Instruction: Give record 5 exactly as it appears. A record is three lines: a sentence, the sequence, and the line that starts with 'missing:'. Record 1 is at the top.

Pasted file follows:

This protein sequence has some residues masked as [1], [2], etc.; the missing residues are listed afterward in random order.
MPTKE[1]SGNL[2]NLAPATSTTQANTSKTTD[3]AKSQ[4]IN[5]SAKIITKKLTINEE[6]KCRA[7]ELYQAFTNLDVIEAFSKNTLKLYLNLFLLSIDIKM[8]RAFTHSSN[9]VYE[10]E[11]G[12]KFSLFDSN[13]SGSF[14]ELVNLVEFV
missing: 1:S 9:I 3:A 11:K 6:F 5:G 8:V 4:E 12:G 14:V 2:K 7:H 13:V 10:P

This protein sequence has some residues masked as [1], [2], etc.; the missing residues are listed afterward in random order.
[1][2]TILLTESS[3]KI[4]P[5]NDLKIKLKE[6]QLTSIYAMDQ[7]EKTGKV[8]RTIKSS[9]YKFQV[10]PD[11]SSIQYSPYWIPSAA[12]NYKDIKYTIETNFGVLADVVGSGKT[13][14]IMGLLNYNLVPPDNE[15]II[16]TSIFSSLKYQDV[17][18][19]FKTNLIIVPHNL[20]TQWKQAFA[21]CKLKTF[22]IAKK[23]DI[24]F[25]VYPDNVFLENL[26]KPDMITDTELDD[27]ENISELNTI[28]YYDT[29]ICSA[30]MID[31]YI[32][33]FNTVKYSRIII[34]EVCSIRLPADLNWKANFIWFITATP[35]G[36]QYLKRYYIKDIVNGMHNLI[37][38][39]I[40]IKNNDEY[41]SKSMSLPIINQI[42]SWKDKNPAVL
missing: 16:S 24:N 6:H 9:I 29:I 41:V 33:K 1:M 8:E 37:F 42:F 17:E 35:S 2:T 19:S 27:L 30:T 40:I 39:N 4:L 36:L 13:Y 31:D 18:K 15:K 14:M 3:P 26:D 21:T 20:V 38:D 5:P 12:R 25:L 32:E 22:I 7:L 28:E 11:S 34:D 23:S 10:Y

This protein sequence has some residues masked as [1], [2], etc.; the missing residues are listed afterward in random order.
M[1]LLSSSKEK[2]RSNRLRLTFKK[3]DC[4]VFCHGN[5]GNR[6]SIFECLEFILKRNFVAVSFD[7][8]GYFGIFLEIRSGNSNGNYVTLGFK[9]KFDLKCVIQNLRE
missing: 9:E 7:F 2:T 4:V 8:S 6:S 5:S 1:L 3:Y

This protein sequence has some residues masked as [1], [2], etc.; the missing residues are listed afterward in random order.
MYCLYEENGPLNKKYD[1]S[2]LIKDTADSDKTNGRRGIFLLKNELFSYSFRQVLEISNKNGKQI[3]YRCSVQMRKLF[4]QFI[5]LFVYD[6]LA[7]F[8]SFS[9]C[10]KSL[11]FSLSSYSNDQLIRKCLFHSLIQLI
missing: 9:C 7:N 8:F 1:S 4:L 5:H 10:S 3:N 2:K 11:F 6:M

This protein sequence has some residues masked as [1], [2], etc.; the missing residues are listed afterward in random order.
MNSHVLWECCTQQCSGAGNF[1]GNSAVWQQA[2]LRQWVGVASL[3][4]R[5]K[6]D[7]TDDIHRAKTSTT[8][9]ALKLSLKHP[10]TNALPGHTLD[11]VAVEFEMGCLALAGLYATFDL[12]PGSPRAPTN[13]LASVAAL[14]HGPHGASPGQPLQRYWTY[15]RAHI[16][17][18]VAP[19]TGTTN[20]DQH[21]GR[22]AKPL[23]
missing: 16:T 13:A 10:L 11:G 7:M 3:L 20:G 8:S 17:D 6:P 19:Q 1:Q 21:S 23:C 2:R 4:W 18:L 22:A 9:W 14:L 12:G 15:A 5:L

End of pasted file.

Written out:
This protein sequence has some residues masked as [1], [2], etc.; the missing residues are listed afterward in random order.
MNSHVLWECCTQQCSGAGNF[1]GNSAVWQQA[2]LRQWVGVASL[3][4]R[5]K[6]D[7]TDDIHRAKTSTT[8][9]ALKLSLKHP[10]TNALPGHTLD[11]VAVEFEMGCLALAGLYATFDL[12]PGSPRAPTN[13]LASVAAL[14]HGPHGASPGQPLQRYWTY[15]RAHI[16][17][18]VAP[19]TGTTN[20]DQH[21]GR[22]AKPL[23]
missing: 16:T 13:A 10:L 11:G 7:M 3:L 20:G 8:S 17:D 6:P 19:Q 1:Q 21:S 23:C 2:R 4:W 18:L 22:A 9:W 14:L 12:G 15:A 5:L